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The Burial of William the Conqueror
Folly of Attempting to Please all Mankind
Richard the Second on Kingly Greatness
Hotspur's Description of a Fop
Hotspur Reading a Letter
Henry the Fourth on Sleep
Henry the Fifth to his Troops before Harfleur
BOOK OF RECITATIONS.
BY SCHILLER, TRANSLATED BY BULWER LYTTON.
"OH, where is the knight or the squire so bold
And o'er it already the dark waters flow;
He spoke, and the cup from the terrible steep,
I ask ye again-to the deep below?"
And the knights and the squires that gathered around, Stood silent-and fixed on the ocean their eyes; They looked on the dismal and savage Profound,
And the peril chilled back every thought of the prize. And thrice spoke the monarch-"The cup to win,
Is there never a wight who will venture in ?"
And all as before heard in silence the king,
Till a youth with an aspect unfearing but gentle,
As he strode to the marge of the summit, and gave
Casts roaringly up the Charybdis again;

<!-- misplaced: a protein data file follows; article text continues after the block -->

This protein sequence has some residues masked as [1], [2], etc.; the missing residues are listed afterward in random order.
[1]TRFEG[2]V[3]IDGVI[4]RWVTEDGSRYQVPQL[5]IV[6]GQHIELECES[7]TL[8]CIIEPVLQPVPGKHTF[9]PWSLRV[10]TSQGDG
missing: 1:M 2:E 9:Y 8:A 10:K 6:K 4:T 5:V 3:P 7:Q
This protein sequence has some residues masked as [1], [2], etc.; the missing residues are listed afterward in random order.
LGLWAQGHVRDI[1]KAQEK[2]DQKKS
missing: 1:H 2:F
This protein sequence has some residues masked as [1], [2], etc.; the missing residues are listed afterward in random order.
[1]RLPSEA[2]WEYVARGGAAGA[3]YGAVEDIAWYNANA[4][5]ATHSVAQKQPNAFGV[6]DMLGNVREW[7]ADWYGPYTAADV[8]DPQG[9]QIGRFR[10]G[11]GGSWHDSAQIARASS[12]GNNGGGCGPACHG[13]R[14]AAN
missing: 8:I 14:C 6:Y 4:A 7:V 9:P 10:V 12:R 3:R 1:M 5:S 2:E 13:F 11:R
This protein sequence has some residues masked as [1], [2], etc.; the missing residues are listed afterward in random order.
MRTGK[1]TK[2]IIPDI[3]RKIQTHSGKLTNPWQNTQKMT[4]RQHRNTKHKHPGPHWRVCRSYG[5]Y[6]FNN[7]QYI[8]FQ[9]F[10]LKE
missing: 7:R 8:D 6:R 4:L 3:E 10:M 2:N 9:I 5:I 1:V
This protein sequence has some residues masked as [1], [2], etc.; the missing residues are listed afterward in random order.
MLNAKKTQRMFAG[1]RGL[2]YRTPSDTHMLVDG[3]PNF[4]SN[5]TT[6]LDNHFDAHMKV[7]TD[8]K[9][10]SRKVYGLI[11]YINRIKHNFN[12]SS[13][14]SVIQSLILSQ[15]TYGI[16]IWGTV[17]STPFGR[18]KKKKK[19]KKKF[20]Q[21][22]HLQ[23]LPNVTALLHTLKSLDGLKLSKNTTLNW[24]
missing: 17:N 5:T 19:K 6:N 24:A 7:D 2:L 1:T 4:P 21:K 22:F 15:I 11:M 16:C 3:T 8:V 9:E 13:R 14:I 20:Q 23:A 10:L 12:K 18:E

And as with the swell of the far thunder-boom,
And it bubbles and seethes, and it hisses and roars,
And flood upon flood hurries on, never ending;
Yet, at length, comes a lull o'er the mighty commotion,
The youth gave his trust to his Maker! Before
That path through the riven abyss closed again, Hark! a shriek from the gazers that circle the shore,— And behold! he is whirled in the grasp of the main ! And o'er him the breakers mysteriously rolled, And the giant mouth closed on the swimmer so bold.
All was still on the height, save the murmur that went From the grave of the deep, sounding hollow and fell, Or save when the tremulous sighing lament
Thrilled from lip unto lip, “Gallant youth, fare thee well!'